Flies Order Diptera

Identification: One pair of membranous wings, borne by meso-thorax (wings rarely reduced or lacking). HW reduced to small knobbed structures (halteres). Antennae variable, often short, inconspicuous, and ^-segmented. Compound eyes large, sometimes meeting on dorsal side of head. Mouth parts sucking (rarely vestigial), maxillary palps well developed, labial palps lacking. Tarsi nearly always 5-segmented. Relatively soft-bodied. Metamorphosis complete.

Similar orders: Most insects in other orders likely to be confused with Diptera have 2 pairs of wings. The few with 1 pair (certain grasshoppers, beetles, mayflies, and others) generally do not resemble flies. Male scale insects resemble midges, but have 1-segmented tarsi and 1 or 2 long stylelike processes at end of the abdomen.

Immature stages: Larvae are usually legless and wormlike, and often lack a well-developed head; they are commonly called maggots. They live in water, soil, decaying materials, or in plant or animal tissues. Many are aquatic and occur in a variety of aquatic habitats. The plant-feeding species generally live in the roots, fruit, leaves, or other parts of the plant. Many are parasitic, living in the bodies of other animals.

Habits: Flies occur in many different habitats; each species is usually found near the habitat of its larvae. Adults often occur on flowers. Many are bloodsucking, and are to be found on or near the animals on which they feed.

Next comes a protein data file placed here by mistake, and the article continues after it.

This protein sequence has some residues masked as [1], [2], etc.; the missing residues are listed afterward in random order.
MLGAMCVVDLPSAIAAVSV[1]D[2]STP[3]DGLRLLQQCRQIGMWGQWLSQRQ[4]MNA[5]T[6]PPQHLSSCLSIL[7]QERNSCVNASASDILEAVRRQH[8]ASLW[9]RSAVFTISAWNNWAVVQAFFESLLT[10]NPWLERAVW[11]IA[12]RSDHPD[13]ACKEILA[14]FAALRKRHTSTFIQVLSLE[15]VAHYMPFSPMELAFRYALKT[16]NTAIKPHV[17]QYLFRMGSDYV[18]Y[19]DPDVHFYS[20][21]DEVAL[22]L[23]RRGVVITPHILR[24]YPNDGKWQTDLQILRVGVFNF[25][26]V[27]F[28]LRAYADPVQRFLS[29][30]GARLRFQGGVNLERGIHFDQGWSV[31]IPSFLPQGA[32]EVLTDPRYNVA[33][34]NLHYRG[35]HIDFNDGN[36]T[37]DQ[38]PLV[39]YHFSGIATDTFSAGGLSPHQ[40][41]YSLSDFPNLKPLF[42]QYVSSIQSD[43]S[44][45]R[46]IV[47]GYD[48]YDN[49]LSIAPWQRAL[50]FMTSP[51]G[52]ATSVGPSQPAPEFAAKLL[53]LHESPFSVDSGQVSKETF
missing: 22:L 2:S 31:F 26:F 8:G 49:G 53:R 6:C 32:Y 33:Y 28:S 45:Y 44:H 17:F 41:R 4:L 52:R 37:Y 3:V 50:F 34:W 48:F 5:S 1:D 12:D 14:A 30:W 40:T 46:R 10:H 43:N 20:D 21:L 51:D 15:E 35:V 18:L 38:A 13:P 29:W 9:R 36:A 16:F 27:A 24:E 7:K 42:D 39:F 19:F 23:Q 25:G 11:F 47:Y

Importance: Flies constitute one of the larger orders of insects and are abundant in individuals as well as species; they occur almost everywhere. They are an important food of many larger animals. Many species are parasitic or predaceous on other insects and are of value in keeping noxious species under control; others are of value as scavengers. Large numbers are a nuisance because they bite; some are important as vectors of disease. Many attack and damage cultivated plants; a few of these serve as vectors of plant diseases.

Classification: Three suborders — Nematocera, Brachycera, and Cyclorrhapha — differing principally in wing venation and an-tennal structure. Wing venation provides useful characters for separating families throughout the order; the venational terminology usually used is that of Comstock, but many terms of an older terminology, particularly those referring to cells, are frequently used; these 2 terminologies are illustrated opposite. Other characters used in separating families of Diptera are discussed in the accounts of the groups in which they are used. No. of species: World, 87,000; N. America, 16,144.

Wing of Horse Fly showing venational terminologies

4th posterior old cross vein System

Wing of Horse Fly showing venational terminologies

4th posterior old cross vein System

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